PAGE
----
Jordan Peterson comes to Omaha
Dr. Jordan B. Peterson and his wife Tammy at the CHI Health Center in Omaha, Neb. Photo credit: Ben Kuehmichel.

Jordan Peterson comes to Omaha

Dr. Jordan B. Peterson — a Canadian clinical psychologist known widely for his Biblical lectures and best-selling books such as 12 Rules for Life — came to Omaha on Feb. 22 as part of his We Who Wrestle with God tour. Peterson appeared with his wife Tammy and spoke to an arena of 3000-3500 people.

Dr. Jordan B. Peterson

The event opened with a music act by guitarist David Cotter from Cambridge, England. Tammy Peterson then took the stage to introduce herself and her husband, and speaking briefly on her journey toward religion after abandoning the faith at 13.

“I was diagnosed with a terminal illness,” she said, “and when I went to tell my son that I was going to die in ten months, I realized that it wasn’t up to me whether I died in 10 months. And it wasn’t up to the doctor either, it was just up to God. And that was an inspiration I’d never had before.”

Dr. Peterson then took the stage and spoke for an hour on a handful of Biblical stories, primarily the Tower of Babel from Genesis 11. He linked the story to the rise and fall of totalitarian states and also to the subsequent restrictions on freedom of speech that come from totalitarian regimes.

“You wonder why we can’t agree on the most basic fact, let’s say, such as, ‘What is a woman?'” Peterson asked. “The answer could well be that we’ve built Towers of Babel that are a little bit too high.”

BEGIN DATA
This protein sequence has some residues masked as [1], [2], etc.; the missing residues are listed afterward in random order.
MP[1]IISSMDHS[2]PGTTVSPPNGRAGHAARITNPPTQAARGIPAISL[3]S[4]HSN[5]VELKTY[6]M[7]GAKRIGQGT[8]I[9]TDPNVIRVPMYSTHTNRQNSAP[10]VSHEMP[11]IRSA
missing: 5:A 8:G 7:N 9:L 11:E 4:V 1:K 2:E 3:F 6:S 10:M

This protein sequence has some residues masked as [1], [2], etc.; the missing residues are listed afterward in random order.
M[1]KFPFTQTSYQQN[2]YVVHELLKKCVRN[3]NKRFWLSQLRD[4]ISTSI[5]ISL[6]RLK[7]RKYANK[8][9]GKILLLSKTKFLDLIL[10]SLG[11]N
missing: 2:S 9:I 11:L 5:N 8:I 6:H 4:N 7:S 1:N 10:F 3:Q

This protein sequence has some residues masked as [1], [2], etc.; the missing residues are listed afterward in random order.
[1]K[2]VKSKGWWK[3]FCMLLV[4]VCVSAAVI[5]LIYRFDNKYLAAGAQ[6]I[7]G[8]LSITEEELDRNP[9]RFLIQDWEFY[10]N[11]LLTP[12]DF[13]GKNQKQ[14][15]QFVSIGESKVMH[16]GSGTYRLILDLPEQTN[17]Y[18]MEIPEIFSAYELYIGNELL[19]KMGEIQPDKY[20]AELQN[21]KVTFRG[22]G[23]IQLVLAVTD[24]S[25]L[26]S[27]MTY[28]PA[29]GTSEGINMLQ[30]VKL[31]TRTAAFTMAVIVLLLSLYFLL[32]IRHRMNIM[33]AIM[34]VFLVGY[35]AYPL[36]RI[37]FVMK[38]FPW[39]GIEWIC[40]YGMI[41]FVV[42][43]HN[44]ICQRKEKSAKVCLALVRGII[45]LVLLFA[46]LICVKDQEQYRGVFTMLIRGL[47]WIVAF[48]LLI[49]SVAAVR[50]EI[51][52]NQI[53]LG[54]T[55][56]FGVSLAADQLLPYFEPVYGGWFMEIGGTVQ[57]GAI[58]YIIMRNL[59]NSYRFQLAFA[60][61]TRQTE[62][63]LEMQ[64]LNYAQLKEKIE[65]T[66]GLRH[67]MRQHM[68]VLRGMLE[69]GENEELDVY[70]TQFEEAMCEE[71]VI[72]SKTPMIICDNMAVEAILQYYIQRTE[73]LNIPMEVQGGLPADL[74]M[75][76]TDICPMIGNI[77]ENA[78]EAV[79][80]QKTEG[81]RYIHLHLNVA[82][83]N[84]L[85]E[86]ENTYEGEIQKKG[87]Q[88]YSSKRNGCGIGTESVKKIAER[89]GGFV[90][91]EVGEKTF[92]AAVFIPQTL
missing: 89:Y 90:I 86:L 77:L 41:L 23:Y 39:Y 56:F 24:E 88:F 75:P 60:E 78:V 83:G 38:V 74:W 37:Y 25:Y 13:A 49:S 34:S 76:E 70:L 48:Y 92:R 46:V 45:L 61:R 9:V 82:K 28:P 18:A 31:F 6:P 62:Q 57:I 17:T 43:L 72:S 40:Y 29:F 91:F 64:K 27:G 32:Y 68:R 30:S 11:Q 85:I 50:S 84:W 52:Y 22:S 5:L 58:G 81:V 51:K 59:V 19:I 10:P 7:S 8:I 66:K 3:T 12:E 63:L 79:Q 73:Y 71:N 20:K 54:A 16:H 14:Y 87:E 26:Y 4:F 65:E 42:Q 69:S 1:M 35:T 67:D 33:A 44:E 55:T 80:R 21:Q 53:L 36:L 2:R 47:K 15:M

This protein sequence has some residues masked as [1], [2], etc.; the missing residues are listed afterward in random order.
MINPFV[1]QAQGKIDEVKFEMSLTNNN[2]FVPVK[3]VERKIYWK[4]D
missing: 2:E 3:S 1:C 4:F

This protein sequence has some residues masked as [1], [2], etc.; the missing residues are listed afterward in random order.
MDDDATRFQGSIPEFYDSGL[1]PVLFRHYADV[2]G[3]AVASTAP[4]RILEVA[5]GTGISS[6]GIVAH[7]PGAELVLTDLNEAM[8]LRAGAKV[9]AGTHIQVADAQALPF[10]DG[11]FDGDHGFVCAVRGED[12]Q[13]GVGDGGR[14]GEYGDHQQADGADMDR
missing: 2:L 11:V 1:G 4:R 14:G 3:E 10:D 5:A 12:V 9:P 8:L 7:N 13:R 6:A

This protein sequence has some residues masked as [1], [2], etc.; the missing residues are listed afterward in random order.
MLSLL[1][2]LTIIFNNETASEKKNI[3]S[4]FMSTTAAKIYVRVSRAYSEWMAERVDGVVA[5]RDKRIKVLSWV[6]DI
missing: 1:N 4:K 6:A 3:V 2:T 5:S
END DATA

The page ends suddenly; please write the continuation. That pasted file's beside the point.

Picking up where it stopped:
Peterson characterized the Tower of Babel as a warning against “centralized, unidimensional, prideful, mad power-seeking,” which would “inevitably degenerate into mutual incomprehensibility and collapse.”

“How else do you approach the history of the 20th century?” Peterson asked. “What happened repeatedly to the various Towers of Babels that we built politically? What happened to the Soviet Union? What happened to Nazi Germany? What happened to Maoist China? What happened to Cambodia? What happened every single time people in their intellectual pride attempted to build a structure that was oriented toward some destination other than what should properly be placed in the highest place? The answer is, people degenerated into mutual incomprehensibility. Chaos emerged, and we built Hell.”

At the end of the event was a brief Q&A, where Peterson took questions from the audience. The first was on Legislative Bill 1092, introduced by State Sen. Dave Murman (LD38), which would require pornographic websites to digitally verify the ages of visitors before sharing images and videos.

“As far as I’m concerned, pornography is bad news in every possible way. It’s terrible for young people,” Peterson said. “But here’s the problem … it’s possible that the solution of universal ID is worse than the problem of pornography. … How do you protect your children against online pornography? You instill in them the wisdom that enables them to differentiate between that which they should consume and that which they shouldn’t. And that’s a very difficult thing to do.”

Peterson’s stop in Omaha was one of over two dozen events held across the United States in concert with his upcoming book, also titled We Who Wrestle with God, which will be released in November.

Photo credit above, Gage Skidmore.